College tours often begin with an information session taught by an admissions member, then followed by a student led campus tour. These informational sessions can last anywhere from 30 minutes to one hour. Jim Mahoney, associate Director of College Counseling, explains that the tours really help students feel the vibe for the student body. Each of the tour guides are selected to share their own insights on the school; Mahoney emphasizes that the guides may not have similar interests to the students, which may be a slight barrier, but overall, they are very helpful in learning about the school.

During the campus tour, students will often visit the library, academic building, student athletic center, dining hall, and dorm room. Normally, the tour ends back at the admissions center where students can ask any of the admissions members questions, and visit a front desk where the members can search up students’ questions on their computer. 

While the amount of tours students decide to go on during their college-research process is based on many factors including availability, cost, and more, both Kyle and Mahoney recommend students tour colleges in Minnesota. Mahoney says, “You can see a really good representative sampling of schools here: small, medium, large, rural, urban, suburban, you name it. That’s a good place to start.”

Campus Visits Provide Unreplicable Experiences

College. The seven-letter word incites fear in many, yet excites others. The most dreaded part? Figuring out where to apply. In order to answer that question, you must experience a college campus. The best way to do that is through a guided tour. You get to see students in action as you are shown the highlights of the beautiful campus for the first time.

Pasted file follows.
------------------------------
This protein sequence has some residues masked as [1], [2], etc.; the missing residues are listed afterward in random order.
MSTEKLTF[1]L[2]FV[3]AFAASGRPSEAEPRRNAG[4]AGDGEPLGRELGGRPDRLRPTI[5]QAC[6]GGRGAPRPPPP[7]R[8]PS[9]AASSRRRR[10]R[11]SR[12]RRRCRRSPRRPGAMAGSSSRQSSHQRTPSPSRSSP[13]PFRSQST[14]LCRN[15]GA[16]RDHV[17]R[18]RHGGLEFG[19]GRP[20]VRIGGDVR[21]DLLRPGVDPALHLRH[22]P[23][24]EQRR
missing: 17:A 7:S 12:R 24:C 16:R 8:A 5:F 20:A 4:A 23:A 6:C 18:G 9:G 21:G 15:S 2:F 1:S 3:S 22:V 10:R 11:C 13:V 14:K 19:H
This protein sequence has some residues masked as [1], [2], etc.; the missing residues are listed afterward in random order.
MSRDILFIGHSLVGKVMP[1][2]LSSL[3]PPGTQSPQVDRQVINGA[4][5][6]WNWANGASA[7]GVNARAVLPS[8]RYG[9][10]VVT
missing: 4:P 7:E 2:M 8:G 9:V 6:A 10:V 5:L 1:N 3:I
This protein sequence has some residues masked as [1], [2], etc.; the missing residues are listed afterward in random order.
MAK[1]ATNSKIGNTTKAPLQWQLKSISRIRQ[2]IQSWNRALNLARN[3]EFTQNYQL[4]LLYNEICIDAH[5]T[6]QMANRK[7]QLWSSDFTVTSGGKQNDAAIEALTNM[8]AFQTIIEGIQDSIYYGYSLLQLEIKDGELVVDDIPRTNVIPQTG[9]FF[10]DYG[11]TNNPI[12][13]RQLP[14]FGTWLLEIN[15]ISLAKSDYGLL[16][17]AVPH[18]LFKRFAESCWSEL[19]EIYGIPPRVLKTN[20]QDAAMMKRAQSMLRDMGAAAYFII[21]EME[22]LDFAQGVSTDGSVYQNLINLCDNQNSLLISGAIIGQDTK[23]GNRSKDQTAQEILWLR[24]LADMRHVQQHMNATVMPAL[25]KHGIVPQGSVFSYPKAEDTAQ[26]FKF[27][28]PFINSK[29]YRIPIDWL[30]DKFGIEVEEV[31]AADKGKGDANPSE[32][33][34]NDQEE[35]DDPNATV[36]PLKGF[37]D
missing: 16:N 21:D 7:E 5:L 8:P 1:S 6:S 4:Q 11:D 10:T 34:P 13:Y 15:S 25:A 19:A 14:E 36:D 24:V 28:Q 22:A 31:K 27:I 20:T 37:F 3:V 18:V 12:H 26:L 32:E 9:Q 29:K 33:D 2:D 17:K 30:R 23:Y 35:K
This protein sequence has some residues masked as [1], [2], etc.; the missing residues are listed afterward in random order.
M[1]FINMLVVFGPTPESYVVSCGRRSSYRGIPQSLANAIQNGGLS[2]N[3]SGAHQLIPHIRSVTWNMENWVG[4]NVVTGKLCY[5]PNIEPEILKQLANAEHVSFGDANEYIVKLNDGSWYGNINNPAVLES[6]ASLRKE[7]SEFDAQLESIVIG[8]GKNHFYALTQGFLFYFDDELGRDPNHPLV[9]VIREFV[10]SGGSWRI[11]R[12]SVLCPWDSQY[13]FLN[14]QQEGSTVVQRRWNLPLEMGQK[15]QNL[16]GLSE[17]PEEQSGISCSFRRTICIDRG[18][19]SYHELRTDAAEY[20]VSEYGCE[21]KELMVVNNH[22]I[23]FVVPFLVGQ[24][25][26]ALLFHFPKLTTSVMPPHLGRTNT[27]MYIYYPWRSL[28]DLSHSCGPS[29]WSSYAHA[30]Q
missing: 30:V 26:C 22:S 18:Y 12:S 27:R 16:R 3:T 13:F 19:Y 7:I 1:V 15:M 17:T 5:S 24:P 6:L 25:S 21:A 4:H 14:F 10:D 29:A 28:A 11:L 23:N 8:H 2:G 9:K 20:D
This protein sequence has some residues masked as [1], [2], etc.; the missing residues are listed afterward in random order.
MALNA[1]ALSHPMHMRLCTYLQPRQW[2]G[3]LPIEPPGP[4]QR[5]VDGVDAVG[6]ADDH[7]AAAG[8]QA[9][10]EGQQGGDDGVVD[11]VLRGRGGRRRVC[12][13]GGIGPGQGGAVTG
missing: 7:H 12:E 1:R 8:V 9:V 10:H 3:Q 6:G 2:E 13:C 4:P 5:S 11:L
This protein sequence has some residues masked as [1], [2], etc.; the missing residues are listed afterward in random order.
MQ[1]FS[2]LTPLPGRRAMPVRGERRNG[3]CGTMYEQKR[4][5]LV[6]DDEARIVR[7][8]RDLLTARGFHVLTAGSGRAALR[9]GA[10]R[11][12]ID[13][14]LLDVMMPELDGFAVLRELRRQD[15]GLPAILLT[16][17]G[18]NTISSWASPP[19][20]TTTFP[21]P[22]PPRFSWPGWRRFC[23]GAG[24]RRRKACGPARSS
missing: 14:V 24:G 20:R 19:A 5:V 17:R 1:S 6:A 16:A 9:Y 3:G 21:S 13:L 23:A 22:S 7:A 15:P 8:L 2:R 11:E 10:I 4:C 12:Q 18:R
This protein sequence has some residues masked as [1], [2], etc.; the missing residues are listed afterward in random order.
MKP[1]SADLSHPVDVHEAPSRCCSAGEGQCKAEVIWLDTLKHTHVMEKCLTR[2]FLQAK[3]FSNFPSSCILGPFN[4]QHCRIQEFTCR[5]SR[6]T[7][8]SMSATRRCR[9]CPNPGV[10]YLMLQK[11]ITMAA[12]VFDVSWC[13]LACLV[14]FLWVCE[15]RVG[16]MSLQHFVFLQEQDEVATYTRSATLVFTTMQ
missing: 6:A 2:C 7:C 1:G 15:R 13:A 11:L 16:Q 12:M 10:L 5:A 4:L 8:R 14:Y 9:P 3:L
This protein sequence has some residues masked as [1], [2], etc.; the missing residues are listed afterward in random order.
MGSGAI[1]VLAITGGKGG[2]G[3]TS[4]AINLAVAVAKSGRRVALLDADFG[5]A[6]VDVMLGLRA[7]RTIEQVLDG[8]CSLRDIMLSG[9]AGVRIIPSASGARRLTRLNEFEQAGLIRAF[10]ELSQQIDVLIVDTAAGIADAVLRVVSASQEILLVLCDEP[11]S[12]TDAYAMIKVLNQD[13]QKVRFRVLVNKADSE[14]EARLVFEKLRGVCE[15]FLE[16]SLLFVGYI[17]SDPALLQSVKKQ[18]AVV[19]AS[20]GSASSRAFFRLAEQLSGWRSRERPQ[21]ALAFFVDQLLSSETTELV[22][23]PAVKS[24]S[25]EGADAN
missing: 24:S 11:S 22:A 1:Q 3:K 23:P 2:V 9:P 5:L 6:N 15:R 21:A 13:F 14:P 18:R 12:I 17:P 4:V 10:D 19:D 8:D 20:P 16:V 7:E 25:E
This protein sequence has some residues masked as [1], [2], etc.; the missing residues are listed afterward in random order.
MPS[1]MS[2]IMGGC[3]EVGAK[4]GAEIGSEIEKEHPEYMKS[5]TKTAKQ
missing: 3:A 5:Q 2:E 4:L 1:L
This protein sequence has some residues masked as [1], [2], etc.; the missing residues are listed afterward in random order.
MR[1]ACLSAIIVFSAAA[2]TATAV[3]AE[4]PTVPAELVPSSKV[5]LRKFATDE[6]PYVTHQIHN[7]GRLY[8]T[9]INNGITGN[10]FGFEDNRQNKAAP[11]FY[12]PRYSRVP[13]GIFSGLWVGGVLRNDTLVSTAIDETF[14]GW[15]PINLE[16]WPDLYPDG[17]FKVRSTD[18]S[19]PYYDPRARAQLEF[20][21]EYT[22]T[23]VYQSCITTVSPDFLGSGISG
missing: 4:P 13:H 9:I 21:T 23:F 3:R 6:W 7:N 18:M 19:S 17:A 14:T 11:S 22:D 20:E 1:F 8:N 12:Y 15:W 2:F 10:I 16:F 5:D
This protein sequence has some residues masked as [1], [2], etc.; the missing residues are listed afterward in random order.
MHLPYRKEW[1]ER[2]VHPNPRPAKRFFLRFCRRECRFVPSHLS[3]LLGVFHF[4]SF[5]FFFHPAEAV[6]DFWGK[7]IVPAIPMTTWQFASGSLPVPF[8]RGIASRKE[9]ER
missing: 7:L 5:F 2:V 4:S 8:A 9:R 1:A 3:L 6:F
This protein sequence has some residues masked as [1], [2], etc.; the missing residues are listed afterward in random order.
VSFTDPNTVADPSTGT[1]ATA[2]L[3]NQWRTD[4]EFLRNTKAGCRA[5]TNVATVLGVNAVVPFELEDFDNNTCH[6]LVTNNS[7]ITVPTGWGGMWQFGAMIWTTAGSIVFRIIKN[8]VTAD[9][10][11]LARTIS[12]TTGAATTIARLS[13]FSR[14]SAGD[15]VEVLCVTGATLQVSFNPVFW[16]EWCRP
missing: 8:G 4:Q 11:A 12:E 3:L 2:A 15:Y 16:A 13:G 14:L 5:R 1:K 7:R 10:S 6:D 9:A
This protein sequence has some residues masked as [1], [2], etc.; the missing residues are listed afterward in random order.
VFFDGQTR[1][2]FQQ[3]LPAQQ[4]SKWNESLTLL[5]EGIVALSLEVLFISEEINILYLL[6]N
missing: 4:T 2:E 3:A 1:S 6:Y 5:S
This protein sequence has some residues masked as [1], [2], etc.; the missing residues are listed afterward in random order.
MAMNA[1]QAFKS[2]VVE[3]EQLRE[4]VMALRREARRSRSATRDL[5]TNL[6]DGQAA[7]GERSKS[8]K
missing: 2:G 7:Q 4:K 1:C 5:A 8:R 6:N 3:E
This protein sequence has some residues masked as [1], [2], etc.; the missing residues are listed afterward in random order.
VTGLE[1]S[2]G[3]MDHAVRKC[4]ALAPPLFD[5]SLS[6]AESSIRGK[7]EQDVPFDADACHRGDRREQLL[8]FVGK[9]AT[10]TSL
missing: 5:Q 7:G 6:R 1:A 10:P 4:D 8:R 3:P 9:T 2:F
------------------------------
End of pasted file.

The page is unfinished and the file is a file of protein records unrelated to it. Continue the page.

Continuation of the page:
While college searches are not the most exciting activity, you have to do some research before you apply to college in order to be an informed applicant. To be an informed applicant is to know more about the university than just the name, location, and cost. You should know the admissions deadlines, the acceptance rate, required materials, and whatever else you prioritize when you’re looking at colleges.

For me, a big priority is an active Jewish population on campus. Whenever I visit a campus, I always try to visit the Hillel. This is an experience that can’t be replicated. Even if you are in contact with the admissions office over email, you don’t get to experience the face-to-face aspect of college, which is one of the most important pieces of a college experience.

Boone Tutterow ‘25, who has gone on 10 college tours, agrees. “I think it’d be helpful…so you’re not going in blind,” Tutterow said. “The tour part is much more important than the information session because you get to experience the campus…I can tell if I want to be at a college based on the experience, much more than just based on the information online.”

Tutterow acknowledged a weakness of touring: the unpredictable weather “Somethings can impact the tour, such as rain, and that might affect my feelings about the college, but how I’ll feel walking around the college [on a tour] is how I’ll feel in general [as a student there.]” I agree, as I had a similar experience on one of my college tours. It was pouring rain half the time, but it made the experience feel more authentic.

Don’t Start Too Early

I was touring colleges before I was a freshman in high school. Now, before you start questioning my parents ability to parent, the reasoning was simple: I played club lacrosse and so did my sister, Nina Bush ‘22.

 When I was in eighth grade, my sister was a sophomore. We both traveled frequently with our lacrosse teams to different states and because she was starting to think about college, I was brought along to all of her tours. Normally, when I like something, that’s that. So, I naturally assumed that my eighth grade thoughts and wants for a college would stay the same. 

In middle school I thought I wanted a super small liberal arts college, ideally located in MN, but I was willing to look elsewhere. Once I got to my junior year I realized that I was not going to stay in MN and would not last in a small college. People change with time, so naturally, their likes do as well. On every tour I went on, even during my freshman year when I played club, I loved most of the schools. But now in hindsight, they really aren’t good fits for who I am now and who I want to be.